Not Just for Retirees Anymore, Hammocks See Upswing in Sales
Millennials are hung up on hammocks. Once typically just for retirees and their country estates, the lounging beds are now appealing to everyone including college students and hard-core outdoor enthusiasts.
Sales of hammocks increased a whopping 30% to $53.8 million for the 12 months ending in March, compared with the year-earlier period, according to market research firm NPD Group Inc., which found that overall sales of the product have doubled since 2014. Stores like L.L. Bean, Moosejaw and Wayfair are climbing on board the trend by marketing new designs in cool materials. Amazon promoted a discounted hammock on its site during its annual Prime Day this month--the item ended up selling out, with a reported 24,000 units sold by afternoon. Retail experts say the sales uptick is led by millennials, who love the hanging contraptions for their ease of use, convenience and portability. With prices starting below $100, they're also affordable for younger consumers. And finally, hammocks also tap into that other all-important buzzword in retail: experience.
"Millennials are looking for products they can share with their friends that they can turn into an experience," explained Matt Powell, sports industry analyst at NPD, noting that many college kids use them around campus for activities like sitting in the quad. "Hammocking is a way of hanging out with your pals—you don't have to be in a deep forest, you can be in a backyard. It's a relatively inexpensive way to spend an afternoon."
Of course, hammocks are nothing new. Around for roughly 1,000 years with Central American origins, the product has had centuries to marinate with manufacturers. Now, brands have modernized hammocks with more lightweight, portable fabric and various iterations like the colors of the Jamaican flag, geared to more relaxed consumers.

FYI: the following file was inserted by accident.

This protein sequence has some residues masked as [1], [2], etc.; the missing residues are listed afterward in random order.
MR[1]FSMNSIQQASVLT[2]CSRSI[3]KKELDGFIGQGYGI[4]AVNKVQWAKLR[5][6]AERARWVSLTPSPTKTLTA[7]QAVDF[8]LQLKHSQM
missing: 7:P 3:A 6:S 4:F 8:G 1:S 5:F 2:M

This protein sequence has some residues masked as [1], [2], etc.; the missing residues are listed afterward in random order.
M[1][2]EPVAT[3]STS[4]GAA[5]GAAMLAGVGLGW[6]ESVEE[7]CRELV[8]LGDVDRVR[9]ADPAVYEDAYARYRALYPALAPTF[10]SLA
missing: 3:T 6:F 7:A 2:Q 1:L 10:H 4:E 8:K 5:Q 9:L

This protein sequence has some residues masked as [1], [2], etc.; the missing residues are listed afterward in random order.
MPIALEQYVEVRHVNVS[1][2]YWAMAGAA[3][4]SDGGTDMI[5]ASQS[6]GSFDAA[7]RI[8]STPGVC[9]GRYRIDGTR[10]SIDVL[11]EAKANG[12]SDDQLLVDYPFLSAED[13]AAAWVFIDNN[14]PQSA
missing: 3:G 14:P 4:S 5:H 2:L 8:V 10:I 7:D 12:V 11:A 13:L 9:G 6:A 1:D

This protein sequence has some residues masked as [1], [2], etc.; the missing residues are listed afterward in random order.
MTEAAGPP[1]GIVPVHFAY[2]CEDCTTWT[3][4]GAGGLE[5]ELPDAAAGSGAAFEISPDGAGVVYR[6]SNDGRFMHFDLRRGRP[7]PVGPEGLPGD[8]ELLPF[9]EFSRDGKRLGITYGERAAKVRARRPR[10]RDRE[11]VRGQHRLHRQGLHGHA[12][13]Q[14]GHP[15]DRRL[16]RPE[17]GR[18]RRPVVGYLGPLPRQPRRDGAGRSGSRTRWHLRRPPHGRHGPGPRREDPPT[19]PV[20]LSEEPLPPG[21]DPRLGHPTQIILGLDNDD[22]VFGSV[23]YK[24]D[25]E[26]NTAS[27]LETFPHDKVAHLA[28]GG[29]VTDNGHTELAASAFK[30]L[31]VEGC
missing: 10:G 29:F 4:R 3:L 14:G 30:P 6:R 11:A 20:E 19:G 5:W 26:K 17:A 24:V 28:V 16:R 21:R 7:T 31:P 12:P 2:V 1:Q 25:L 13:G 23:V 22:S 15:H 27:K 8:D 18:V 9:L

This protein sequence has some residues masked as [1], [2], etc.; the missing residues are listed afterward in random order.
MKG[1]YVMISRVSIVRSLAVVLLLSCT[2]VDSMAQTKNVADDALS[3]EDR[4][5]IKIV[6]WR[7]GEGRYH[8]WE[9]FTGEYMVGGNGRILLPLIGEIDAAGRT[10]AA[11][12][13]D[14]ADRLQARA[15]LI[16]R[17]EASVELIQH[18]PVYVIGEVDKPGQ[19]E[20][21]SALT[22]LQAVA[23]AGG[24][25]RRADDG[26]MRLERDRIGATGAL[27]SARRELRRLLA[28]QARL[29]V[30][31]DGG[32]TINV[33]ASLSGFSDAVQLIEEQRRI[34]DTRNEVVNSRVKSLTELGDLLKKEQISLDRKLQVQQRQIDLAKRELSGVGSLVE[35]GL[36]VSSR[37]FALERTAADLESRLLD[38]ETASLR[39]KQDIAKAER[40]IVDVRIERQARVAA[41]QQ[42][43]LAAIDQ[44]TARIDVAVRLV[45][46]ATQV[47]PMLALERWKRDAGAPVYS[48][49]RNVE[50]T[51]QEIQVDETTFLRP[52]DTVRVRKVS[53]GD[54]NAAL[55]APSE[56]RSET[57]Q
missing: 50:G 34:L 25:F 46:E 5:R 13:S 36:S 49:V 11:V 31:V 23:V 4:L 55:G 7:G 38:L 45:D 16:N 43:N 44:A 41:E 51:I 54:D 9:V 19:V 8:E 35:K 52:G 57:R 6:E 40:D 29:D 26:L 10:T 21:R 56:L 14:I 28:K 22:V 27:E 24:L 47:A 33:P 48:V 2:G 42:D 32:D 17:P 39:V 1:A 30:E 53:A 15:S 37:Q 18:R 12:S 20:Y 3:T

Manufacturers are designing their products for everyone, rather than just the seasoned outdoorsman, experts said.
"They're trying to remove the barriers to participation by offering products that make it easy for folks to get out—it's not necessarily super technical, you don't have to rough it anymore," said Mac McKeever, a spokesman at L.L. Bean. The Freeport, Maine-based retailer has seen double-digit sales growth in hammocks in the past 12 months over the 12 months prior. Mr. McKeever noted that L.L. Bean, which gives the item prominent exposure in catalogs and online, has made a point of promoting hammock-centric user-generated content through its social channels because the product is so trendy right now.
Other retailers are also hanging their hopes on hammocks. "Be a swinger," read a hammock email sent to customers of Moosejaw, a Madison Heights, MI-based outdoors industry retailer, in June. The company, which operates an ecommerce site and about a dozen brick and mortar stores, reports that the business is booming. Between March and July, sales of the product were up nearly 100% over 2015, said Eoin Comerford, president and CEO. He noted that a new craze is the tent-hammock hybrid, which is a suspended tent that makes sleeping more comfortable for campers.
"These hammock tents are exploding right now," he said, noting Moosejaw, which offers some 40 different hammock styles already, is prominently adding the product to its inventory.
Ecommerce home furnishings site Wayfair, which owns Joss & Main and DwellStudio, is also capitalizing on the uptick, in a different way. Alex Bowman, a trend forecaster at the Boston-based retailer, said many consumers are bringing their hammocks inside as a new seating option—it's an extension of the trend of bringing other outdoor items, like porch rugs, inside because of their durability.
"The times when you're happiest are when you're living in a hammock outside—this is a cheat to bring that moment of relaxation inside so you can close your eyes and pretend you're outside," said Mr. Bowman. Sales of hammocks at Wayfair are up 140% year-to-date over the year-earlier period as customers gravitate to styles like the cocoon-like egg-chair hammock or one of the site's other 599 iterations. Since hammocks popped up in popularity, Wayfair has been tracking them through more specific promotions.
"Hammocks is not a new category but it is a category that not everyone has—it's a great trending item," said Nancy Go, VP-brand marketing at the 14-year-old company. "As we see things trend, we end up promoting them more."